McCormack’s Management Rules

A quick set of rules that managers should live by, and be aware of in business. I learned these rules along the path in business. Some were learned the hard way, through the best teacher; experience. Others, I learned in business from some of the very smart people that I had the opportunity to work with along the way. I started to share these with my business students in the class, maybe they can get ahead of the curve following some of the management rules.

1. Revenues must exceed expenses. Every business, every individual, and even government must balance their books. Every entity must earn more than it spends. Business has to take in more revenue and then it sends out in expenses. A simple rule, but one that is often ignored. A business is a model for creating revenue. It is the primary responsibility of every manager, in every business, to increase shareholder value, as profits, so long as it does so fairly and by the rules.

2. No plan survives initial contact with reality. So you need to have a contingency plan, the ability to adjust, and to adapt, as the situation impacts your plan. You can’t plan what your competition will do, exactly what your customers are going to do, what’s going to happen in the market, in the general business & economic environment. Plan your work as best as you can, but have contingency plans in place and be ready to adjust fire.

3. If you’re successful in business, competition will follow. If you find a successful niche for your business, someone will come along a look at this success and think that they can do a better job, they can do it faster, cheaper, or better. Success invites competition, plan for it, be ready for it.

4. When you stop improving, you start dying. When you stop trying to make your business, and yourself better, you start to fall behind, giving the competition a chance to beat you. Continuous improvement is a way of life or business and for individuals. You have to improve in order to continue to succeed.

5. There are two basic truths life: change is inevitable and everyone resists change. Know that; the market, your business, your consumers, are always in a state of change, whether it is slow or fast. And when you bring about change, everyone hates it, your staff doesn’t like it, the market objects, your customers aren’t happy; because everybody’s comfortable with the status quo and uncomfortable with the unknown that is new, that is different, that is change. Know that change is inevitable, and people will resist your new ideas, but you need to move forward and keep on changing.

6. Remember this: when you are done changing… You are through. This is related to # 4 and # 5. Change is inevitable, and businesses need to work through the change and adapt. If you stop changing, stop growing, you start to fall behind.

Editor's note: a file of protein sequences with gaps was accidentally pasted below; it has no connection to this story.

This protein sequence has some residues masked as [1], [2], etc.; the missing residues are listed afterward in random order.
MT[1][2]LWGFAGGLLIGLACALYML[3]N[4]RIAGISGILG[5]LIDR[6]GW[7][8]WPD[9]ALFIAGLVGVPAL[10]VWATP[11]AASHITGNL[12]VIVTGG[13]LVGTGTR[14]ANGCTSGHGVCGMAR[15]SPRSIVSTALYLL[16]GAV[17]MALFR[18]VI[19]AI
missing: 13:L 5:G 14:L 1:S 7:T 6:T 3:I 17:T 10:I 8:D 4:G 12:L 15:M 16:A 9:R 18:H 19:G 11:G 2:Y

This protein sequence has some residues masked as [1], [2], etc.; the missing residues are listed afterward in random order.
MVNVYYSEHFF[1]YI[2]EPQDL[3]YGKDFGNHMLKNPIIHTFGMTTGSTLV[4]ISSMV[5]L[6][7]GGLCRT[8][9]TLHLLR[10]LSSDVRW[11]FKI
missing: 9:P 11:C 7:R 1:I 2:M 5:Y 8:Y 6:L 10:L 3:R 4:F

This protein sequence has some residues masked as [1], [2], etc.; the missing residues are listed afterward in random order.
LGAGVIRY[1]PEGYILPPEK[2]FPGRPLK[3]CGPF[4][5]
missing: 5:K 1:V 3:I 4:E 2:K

7. Hire like your life depends on it. It does. Don’t settle for the quick hire, don’t settle for cheap hire, don’t grab the trendy hire, and above all don’t hire yourself, or a yes man. Look for a diversity of thought, knowledge, backgrounds, experiences. An organization can only function as well as its team does, managers need to hire the best team that they can. Don’t be afraid to hire somebody better than you. This makes you better, it does not make you look worse. And if you do make that bad hire, don’t hesitate to make a good fire, pull it off fast, like a Band-Aid.

8. You never have enough money, time or resources. Make the best use of what you have. Managers are always trying to balance effectiveness and efficiency in their jobs. You are using your valuable resources to reach your business objectives. You’re never going to have enough resources, so use them wisely, and quit complaining that you don’t have enough. Nobody does.

9. When you assume, you make an ass out of you and me. Unless you have good data to make your assumptions with. Most business models start with assumptions; assumptions on how much for the cost of goods, how much product can sold for, how much product will be sold, what total expenses will be. A good business model makes good assumptions on all of these numbers. The expression GIGO, or garbage in, garbage out, explains this rule. If you put bad data into your model, you get bad data out. Make good assumptions, putting good data into the model, and if you run the business right, you may achieve rule #1.

10. When there are multiple options to choose from, left to their own, the wrong choice will be made. Don’t make DFD’s-data free decisions. Gather facts and information about the situation, conduct some analysis of what’s going on, develop a set of choices, weigh the pros and cons of each choice and finally make the right choice for the current situation. Don’t go with your gut, check your facts first, then make a decision.

This post is cross posted at LinkedIn.com

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